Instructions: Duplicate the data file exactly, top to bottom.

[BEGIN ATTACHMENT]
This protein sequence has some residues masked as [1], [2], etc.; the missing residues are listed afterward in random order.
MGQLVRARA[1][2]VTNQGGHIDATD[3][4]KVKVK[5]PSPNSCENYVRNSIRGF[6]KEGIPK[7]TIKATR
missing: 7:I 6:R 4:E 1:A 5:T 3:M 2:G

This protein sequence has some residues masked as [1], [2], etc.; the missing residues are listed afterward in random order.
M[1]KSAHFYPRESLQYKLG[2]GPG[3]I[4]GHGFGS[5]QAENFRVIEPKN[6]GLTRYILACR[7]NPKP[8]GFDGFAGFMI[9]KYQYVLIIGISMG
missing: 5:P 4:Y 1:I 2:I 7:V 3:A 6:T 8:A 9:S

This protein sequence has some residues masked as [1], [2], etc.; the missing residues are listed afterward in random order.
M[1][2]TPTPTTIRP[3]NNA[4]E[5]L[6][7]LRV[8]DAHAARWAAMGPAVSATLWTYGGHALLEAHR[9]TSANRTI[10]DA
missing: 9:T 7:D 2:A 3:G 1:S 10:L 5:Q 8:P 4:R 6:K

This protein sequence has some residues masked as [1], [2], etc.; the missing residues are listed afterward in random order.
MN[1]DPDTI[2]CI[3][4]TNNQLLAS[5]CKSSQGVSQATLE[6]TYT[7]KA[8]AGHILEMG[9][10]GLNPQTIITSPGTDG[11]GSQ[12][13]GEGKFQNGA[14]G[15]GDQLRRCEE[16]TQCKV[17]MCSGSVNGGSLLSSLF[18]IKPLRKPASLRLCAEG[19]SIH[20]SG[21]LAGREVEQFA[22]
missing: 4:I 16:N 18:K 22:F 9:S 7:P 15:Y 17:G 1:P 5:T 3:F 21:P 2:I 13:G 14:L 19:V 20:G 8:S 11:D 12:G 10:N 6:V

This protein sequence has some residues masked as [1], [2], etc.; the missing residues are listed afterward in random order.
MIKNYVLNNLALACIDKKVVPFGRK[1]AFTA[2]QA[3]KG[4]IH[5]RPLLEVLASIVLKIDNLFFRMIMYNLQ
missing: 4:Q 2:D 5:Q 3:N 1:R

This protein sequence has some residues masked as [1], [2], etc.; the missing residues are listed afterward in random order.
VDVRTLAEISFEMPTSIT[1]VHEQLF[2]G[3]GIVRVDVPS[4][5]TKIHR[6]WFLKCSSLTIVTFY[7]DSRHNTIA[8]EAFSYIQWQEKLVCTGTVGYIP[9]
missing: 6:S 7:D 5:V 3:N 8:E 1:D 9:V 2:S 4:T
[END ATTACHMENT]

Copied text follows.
This protein sequence has some residues masked as [1], [2], etc.; the missing residues are listed afterward in random order.
MGQLVRARA[1][2]VTNQGGHIDATD[3][4]KVKVK[5]PSPNSCENYVRNSIRGF[6]KEGIPK[7]TIKATR
missing: 7:I 6:R 4:E 1:A 5:T 3:M 2:G

This protein sequence has some residues masked as [1], [2], etc.; the missing residues are listed afterward in random order.
M[1]KSAHFYPRESLQYKLG[2]GPG[3]I[4]GHGFGS[5]QAENFRVIEPKN[6]GLTRYILACR[7]NPKP[8]GFDGFAGFMI[9]KYQYVLIIGISMG
missing: 5:P 4:Y 1:I 2:I 7:V 3:A 6:T 8:A 9:S

This protein sequence has some residues masked as [1], [2], etc.; the missing residues are listed afterward in random order.
M[1][2]TPTPTTIRP[3]NNA[4]E[5]L[6][7]LRV[8]DAHAARWAAMGPAVSATLWTYGGHALLEAHR[9]TSANRTI[10]DA
missing: 9:T 7:D 2:A 3:G 1:S 10:L 5:Q 8:P 4:R 6:K

This protein sequence has some residues masked as [1], [2], etc.; the missing residues are listed afterward in random order.
MN[1]DPDTI[2]CI[3][4]TNNQLLAS[5]CKSSQGVSQATLE[6]TYT[7]KA[8]AGHILEMG[9][10]GLNPQTIITSPGTDG[11]GSQ[12][13]GEGKFQNGA[14]G[15]GDQLRRCEE[16]TQCKV[17]MCSGSVNGGSLLSSLF[18]IKPLRKPASLRLCAEG[19]SIH[20]SG[21]LAGREVEQFA[22]
missing: 4:I 16:N 18:K 22:F 9:S 7:P 15:Y 17:G 1:P 5:T 3:F 21:P 2:I 13:G 14:L 19:V 20:G 8:S 11:D 12:G 10:N 6:V

This protein sequence has some residues masked as [1], [2], etc.; the missing residues are listed afterward in random order.
MIKNYVLNNLALACIDKKVVPFGRK[1]AFTA[2]QA[3]KG[4]IH[5]RPLLEVLASIVLKIDNLFFRMIMYNLQ
missing: 4:Q 2:D 5:Q 3:N 1:R

This protein sequence has some residues masked as [1], [2], etc.; the missing residues are listed afterward in random order.
VDVRTLAEISFEMPTSIT[1]VHEQLF[2]G[3]GIVRVDVPS[4][5]TKIHR[6]WFLKCSSLTIVTFY[7]DSRHNTIA[8]EAFSYIQWQEKLVCTGTVGYIP[9]
missing: 6:S 7:D 5:V 3:N 8:E 1:D 9:V 2:S 4:T